The Wrong Way to Start a Reading Challenge

With the new year stretching out before us, anything seems possible. Because of that, I’m challenging myself to read 50 books this year.Last year was my first attempt at counting the number of books and I might have lost count, but it came to less than 50. It’s possible that I’ve never read anything close to that in a year. It wouldn’t be much of a challenge though if I tried for an easy number like 10 or 20, so I decided to go for 50.

Then I started reading The Brothers Karamazov. I’ve enjoyed it so far, but couldn’t help nodding off two or three times while reading it last weekend. I could blame the dog. She gets blamed for most things anyway and she kept me warm while making a quick nap look like a great idea at the time.

hibernating

Still, I managed to get through 70 or so pages. While feeling pretty good about that, I checked to see the total number of pages in the book: 770. That means I’ve only got 700 pages to go before finishing my first book of a 50-book challenge. I’m feeling challenged already.

How many books can you read in a year? Will you be doing a reading challenge? Do you know of any easy reads that should be added to my list?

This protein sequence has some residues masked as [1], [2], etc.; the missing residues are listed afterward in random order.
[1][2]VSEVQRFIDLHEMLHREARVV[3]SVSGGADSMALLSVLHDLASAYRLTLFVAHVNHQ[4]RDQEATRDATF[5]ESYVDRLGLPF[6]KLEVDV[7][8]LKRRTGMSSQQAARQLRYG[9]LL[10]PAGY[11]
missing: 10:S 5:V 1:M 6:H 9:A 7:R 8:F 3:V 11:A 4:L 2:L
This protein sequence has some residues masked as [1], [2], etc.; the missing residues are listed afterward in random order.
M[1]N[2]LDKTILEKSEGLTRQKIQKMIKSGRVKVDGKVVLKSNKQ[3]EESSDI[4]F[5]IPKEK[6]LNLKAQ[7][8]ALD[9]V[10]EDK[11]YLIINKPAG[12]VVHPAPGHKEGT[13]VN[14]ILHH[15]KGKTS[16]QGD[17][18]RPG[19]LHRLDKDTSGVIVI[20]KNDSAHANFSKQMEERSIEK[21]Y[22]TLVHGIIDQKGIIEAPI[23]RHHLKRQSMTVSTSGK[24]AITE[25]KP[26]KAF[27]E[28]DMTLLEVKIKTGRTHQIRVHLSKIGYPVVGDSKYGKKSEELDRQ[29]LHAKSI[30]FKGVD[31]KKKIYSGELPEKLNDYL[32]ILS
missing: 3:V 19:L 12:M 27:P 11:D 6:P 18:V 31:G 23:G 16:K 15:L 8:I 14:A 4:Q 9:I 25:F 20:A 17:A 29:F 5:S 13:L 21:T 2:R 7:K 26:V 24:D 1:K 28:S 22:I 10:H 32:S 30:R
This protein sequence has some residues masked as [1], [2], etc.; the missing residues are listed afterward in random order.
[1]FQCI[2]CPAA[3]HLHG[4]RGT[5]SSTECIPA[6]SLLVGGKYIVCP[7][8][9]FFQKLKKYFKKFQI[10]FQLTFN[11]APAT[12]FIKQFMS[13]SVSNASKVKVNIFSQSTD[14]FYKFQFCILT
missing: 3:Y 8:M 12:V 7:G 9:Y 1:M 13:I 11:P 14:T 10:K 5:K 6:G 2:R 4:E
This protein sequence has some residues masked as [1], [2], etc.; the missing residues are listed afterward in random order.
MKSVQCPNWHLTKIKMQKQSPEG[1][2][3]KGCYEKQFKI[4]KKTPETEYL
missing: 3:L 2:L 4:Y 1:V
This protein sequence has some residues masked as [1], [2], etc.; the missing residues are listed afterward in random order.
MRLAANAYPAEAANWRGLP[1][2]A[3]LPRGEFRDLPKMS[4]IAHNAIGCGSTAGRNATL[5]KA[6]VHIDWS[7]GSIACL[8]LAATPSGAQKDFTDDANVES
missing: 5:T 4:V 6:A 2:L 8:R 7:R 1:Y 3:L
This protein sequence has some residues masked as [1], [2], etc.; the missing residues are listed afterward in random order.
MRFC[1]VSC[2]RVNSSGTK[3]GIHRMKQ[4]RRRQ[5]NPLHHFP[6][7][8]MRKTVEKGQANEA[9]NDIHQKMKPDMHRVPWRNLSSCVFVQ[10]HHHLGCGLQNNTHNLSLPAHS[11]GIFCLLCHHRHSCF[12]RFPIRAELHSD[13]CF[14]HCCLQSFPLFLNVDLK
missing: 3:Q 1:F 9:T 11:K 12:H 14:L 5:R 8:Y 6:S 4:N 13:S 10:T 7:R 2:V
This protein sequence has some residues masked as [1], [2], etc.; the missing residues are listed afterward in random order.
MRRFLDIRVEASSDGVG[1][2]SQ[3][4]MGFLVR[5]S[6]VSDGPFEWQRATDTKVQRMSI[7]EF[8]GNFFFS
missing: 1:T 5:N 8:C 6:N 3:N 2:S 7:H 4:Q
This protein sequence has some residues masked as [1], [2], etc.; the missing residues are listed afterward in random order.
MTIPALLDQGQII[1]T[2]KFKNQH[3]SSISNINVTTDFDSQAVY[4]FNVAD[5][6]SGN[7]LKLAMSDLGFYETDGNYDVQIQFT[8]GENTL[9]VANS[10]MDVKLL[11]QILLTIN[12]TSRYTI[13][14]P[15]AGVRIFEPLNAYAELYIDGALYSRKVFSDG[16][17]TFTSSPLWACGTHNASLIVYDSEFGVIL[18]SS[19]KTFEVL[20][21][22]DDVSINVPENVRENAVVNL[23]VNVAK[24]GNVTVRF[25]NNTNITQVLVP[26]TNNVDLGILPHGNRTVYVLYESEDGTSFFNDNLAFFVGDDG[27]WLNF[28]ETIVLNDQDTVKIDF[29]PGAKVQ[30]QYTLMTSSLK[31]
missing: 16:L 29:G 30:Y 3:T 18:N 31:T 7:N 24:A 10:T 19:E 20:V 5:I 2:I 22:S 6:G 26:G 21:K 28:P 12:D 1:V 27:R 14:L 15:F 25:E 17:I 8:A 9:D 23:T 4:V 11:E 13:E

One Hundred Fifty Years Later, Charles Dickens Is Making Me Laugh

Dickens’ Dream photo courtesy of Wikipedia

It amazes me that anyone can pick up a book and read the words and thoughts of someone who lived hundreds of years ago.

Classic literature isn’t always treated with the reverence it deserves. Some may describe it as boring or outdated. Yet it can teach us so much, not only about history, but about ourselves.

I didn’t think A Tale of Two Cities would make me laugh as much as it has so far. But it does make me laugh because much of what Dickens describes is still relevant today. He shows that people can be funny, whether they know it or not (and whether they want to admit it or not). To show you what I mean, here are a few passages:

“Except on the crown, which was raggedly bald, he had stiff, black hair, standing jaggedly all over it, and growing downhill almost to his broad, blunt nose. It was so like Smith’s work, so much more like the top of a strongly spiked wall than a head of hair, that the best of players at leap-frog might have declined him, as the most dangerous man in the world to go over.”

“The mildewy inside of the coach, with its damp and dirty straw, its disagreeable smell, and its obscurity, was rather like a larger dog kennel. Mr. Lorry, the passenger, shaking himself out of it in chains of straw, a tangle of shaggy wrapper, flapping hat, and muddy legs, was rather like a larger sort of dog.”

“Cramped in all kinds of dun cupboards and hutches at Tellson’s, the oldest of men carried on the business gravely. When they took a young man into Tellson’s London house, they hid him somewhere till he was old. They kept him in a dark place, like a cheese, until he had the full Tellson flavour and blue-mould upon him. Then only was he permitted to be seen, spectacularly poring over large books…”

Dickens is famous for his characters. For any writers who might be struggling with character description, I’d recommend reading one of his books. Not only is he entertaining, but he tackles the “show, don’t tell” rule in a very fun way.